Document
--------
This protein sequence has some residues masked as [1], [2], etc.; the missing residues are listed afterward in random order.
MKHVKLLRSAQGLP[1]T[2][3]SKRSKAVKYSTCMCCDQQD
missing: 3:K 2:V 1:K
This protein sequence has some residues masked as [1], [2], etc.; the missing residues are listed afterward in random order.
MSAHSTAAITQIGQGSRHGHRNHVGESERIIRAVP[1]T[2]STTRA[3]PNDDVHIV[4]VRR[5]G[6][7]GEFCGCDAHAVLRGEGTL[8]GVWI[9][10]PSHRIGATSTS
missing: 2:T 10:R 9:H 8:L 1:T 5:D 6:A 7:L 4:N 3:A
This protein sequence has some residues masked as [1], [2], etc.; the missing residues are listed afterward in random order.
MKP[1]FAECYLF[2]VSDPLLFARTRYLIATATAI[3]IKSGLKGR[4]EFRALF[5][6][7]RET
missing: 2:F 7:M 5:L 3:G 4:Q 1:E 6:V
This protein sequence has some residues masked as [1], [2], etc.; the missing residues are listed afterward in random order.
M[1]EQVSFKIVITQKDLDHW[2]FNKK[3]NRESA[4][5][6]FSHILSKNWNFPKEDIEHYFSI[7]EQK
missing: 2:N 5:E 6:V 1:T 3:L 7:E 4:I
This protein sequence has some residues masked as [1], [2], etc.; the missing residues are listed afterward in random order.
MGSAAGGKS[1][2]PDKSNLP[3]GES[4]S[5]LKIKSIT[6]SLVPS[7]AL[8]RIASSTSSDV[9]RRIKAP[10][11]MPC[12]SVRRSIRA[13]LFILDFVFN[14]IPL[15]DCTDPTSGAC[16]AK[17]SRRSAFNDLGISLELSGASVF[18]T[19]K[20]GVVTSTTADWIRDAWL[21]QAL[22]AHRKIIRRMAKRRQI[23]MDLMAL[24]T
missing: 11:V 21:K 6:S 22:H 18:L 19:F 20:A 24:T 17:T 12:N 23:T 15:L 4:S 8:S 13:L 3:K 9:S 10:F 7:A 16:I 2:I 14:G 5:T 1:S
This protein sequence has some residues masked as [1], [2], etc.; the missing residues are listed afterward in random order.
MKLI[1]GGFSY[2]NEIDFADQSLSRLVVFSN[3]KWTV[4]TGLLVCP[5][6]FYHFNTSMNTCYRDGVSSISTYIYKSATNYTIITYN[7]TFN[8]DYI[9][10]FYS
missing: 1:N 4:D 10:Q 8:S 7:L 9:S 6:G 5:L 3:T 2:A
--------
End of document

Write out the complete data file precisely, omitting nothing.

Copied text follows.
This protein sequence has some residues masked as [1], [2], etc.; the missing residues are listed afterward in random order.
MKHVKLLRSAQGLP[1]T[2][3]SKRSKAVKYSTCMCCDQQD
missing: 3:K 2:V 1:K
This protein sequence has some residues masked as [1], [2], etc.; the missing residues are listed afterward in random order.
MSAHSTAAITQIGQGSRHGHRNHVGESERIIRAVP[1]T[2]STTRA[3]PNDDVHIV[4]VRR[5]G[6][7]GEFCGCDAHAVLRGEGTL[8]GVWI[9][10]PSHRIGATSTS
missing: 2:T 10:R 9:H 8:L 1:T 5:D 6:A 7:L 4:N 3:A
This protein sequence has some residues masked as [1], [2], etc.; the missing residues are listed afterward in random order.
MKP[1]FAECYLF[2]VSDPLLFARTRYLIATATAI[3]IKSGLKGR[4]EFRALF[5][6][7]RET
missing: 2:F 7:M 5:L 3:G 4:Q 1:E 6:V
This protein sequence has some residues masked as [1], [2], etc.; the missing residues are listed afterward in random order.
M[1]EQVSFKIVITQKDLDHW[2]FNKK[3]NRESA[4][5][6]FSHILSKNWNFPKEDIEHYFSI[7]EQK
missing: 2:N 5:E 6:V 1:T 3:L 7:E 4:I
This protein sequence has some residues masked as [1], [2], etc.; the missing residues are listed afterward in random order.
MGSAAGGKS[1][2]PDKSNLP[3]GES[4]S[5]LKIKSIT[6]SLVPS[7]AL[8]RIASSTSSDV[9]RRIKAP[10][11]MPC[12]SVRRSIRA[13]LFILDFVFN[14]IPL[15]DCTDPTSGAC[16]AK[17]SRRSAFNDLGISLELSGASVF[18]T[19]K[20]GVVTSTTADWIRDAWL[21]QAL[22]AHRKIIRRMAKRRQI[23]MDLMAL[24]T
missing: 11:V 21:K 6:S 22:H 18:L 19:F 20:A 24:T 17:T 12:N 23:T 15:L 4:S 8:S 13:L 3:K 9:S 10:F 7:A 16:I 2:I 14:G 5:T 1:S
This protein sequence has some residues masked as [1], [2], etc.; the missing residues are listed afterward in random order.
MKLI[1]GGFSY[2]NEIDFADQSLSRLVVFSN[3]KWTV[4]TGLLVCP[5][6]FYHFNTSMNTCYRDGVSSISTYIYKSATNYTIITYN[7]TFN[8]DYI[9][10]FYS
missing: 1:N 4:D 10:Q 8:S 7:L 9:S 6:G 5:L 3:T 2:A